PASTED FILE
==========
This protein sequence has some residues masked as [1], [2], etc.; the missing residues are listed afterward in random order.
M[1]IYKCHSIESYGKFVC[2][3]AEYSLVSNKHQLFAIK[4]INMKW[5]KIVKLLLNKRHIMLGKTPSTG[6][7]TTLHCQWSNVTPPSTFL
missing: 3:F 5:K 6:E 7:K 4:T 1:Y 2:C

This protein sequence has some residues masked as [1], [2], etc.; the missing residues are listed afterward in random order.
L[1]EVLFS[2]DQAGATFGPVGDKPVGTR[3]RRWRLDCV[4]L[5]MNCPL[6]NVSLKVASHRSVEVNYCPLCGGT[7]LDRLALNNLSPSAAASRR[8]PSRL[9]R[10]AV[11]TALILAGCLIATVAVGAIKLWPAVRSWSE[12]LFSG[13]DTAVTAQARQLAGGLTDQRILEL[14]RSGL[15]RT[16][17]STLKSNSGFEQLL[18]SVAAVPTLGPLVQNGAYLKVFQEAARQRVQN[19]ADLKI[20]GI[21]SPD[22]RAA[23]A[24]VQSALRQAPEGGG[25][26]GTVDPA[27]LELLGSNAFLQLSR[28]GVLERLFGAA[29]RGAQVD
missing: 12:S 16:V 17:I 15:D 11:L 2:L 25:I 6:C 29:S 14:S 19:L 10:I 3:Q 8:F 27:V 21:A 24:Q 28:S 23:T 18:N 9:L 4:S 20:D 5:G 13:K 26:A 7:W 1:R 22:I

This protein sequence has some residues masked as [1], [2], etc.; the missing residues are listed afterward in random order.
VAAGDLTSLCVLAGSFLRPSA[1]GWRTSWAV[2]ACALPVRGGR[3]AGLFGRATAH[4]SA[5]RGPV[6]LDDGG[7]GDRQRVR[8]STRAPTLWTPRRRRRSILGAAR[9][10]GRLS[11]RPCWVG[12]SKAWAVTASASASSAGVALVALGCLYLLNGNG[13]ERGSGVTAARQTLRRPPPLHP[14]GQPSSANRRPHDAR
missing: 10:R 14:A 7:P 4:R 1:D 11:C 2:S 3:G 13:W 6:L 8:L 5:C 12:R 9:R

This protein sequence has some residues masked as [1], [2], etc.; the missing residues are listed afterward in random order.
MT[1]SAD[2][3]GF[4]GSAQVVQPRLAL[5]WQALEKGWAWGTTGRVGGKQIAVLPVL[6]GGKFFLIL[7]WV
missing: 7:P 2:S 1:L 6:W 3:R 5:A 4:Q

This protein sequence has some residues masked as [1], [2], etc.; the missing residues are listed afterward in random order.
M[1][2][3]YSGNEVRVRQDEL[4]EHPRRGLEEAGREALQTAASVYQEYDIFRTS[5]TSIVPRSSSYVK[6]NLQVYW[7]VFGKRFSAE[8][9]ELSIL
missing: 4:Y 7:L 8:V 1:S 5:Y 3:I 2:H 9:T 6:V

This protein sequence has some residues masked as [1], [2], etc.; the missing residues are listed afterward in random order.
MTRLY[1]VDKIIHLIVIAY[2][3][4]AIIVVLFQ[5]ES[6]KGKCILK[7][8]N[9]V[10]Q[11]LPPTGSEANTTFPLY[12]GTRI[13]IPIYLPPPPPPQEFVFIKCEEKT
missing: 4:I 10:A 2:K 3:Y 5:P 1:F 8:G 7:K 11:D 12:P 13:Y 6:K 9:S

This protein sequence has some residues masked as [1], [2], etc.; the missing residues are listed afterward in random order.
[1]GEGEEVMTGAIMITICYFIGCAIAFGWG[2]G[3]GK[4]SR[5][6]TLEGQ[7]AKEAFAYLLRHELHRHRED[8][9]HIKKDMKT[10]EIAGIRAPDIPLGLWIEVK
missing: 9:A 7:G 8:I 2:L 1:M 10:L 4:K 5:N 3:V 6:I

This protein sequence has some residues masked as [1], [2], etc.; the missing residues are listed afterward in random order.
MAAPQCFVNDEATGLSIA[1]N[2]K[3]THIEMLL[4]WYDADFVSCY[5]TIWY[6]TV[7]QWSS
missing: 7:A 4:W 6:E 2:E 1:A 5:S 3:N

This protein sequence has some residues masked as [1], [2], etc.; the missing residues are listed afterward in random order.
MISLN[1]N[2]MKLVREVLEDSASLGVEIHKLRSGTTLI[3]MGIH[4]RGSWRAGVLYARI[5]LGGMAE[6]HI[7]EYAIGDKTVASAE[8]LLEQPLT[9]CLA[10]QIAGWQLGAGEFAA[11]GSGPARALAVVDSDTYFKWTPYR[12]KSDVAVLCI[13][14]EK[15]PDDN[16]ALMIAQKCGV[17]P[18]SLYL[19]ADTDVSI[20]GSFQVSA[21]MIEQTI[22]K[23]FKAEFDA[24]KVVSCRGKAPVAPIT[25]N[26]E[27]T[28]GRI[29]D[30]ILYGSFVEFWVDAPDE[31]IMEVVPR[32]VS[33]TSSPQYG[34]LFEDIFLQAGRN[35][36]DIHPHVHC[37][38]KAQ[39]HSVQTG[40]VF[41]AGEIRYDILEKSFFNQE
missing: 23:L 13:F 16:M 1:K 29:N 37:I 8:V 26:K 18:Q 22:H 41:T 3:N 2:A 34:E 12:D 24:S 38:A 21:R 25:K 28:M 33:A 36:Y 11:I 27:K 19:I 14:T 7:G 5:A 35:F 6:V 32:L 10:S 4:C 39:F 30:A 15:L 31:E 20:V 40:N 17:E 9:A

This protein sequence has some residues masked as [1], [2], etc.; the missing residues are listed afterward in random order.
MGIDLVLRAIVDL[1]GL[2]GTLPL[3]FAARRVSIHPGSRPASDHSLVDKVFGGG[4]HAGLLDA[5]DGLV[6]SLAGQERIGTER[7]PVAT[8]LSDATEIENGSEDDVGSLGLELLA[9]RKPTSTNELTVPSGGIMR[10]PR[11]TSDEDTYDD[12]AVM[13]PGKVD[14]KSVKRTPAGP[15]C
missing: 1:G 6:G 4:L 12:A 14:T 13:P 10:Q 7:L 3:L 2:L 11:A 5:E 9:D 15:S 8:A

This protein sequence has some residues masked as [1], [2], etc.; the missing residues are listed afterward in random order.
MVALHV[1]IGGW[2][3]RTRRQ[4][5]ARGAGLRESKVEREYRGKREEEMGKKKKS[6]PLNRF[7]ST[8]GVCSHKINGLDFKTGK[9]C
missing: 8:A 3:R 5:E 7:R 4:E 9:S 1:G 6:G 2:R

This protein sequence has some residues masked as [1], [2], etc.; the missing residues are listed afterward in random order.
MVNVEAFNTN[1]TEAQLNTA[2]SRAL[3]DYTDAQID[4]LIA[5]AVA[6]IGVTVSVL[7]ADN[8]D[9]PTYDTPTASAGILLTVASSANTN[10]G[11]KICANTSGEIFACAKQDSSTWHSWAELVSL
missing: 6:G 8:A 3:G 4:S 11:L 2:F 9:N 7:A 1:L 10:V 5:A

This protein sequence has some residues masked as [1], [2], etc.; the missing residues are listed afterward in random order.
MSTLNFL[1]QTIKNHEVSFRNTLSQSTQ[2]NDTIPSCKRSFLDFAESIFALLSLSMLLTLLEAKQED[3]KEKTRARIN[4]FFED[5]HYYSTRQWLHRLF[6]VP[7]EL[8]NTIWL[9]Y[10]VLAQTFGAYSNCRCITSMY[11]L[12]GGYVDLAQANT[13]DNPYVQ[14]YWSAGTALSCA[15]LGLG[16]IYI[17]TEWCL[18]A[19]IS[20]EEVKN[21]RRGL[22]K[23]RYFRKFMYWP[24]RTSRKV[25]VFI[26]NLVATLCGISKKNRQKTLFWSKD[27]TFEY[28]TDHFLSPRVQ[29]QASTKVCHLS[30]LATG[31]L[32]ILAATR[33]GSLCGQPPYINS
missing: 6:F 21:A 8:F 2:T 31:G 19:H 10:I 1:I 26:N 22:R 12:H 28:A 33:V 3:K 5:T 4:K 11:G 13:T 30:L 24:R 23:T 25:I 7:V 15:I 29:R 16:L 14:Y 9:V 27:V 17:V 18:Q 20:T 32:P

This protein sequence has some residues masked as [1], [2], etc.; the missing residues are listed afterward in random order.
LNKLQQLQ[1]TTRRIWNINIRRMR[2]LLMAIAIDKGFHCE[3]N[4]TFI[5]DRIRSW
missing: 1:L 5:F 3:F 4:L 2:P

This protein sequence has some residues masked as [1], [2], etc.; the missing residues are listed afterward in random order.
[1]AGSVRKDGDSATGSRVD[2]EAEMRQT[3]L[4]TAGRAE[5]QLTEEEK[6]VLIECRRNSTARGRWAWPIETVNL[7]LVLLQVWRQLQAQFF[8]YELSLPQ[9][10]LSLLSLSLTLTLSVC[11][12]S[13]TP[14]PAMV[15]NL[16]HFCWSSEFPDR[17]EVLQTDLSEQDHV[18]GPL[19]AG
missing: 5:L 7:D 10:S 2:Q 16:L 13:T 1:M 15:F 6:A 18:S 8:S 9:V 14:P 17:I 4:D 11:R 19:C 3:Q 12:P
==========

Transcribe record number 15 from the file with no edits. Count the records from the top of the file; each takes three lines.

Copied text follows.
This protein sequence has some residues masked as [1], [2], etc.; the missing residues are listed afterward in random order.
[1]AGSVRKDGDSATGSRVD[2]EAEMRQT[3]L[4]TAGRAE[5]QLTEEEK[6]VLIECRRNSTARGRWAWPIETVNL[7]LVLLQVWRQLQAQFF[8]YELSLPQ[9][10]LSLLSLSLTLTLSVC[11][12]S[13]TP[14]PAMV[15]NL[16]HFCWSSEFPDR[17]EVLQTDLSEQDHV[18]GPL[19]AG
missing: 5:L 7:D 10:S 2:Q 16:L 13:T 1:M 15:F 6:A 18:S 8:S 9:V 14:P 17:I 4:D 11:R 19:C 3:Q 12:P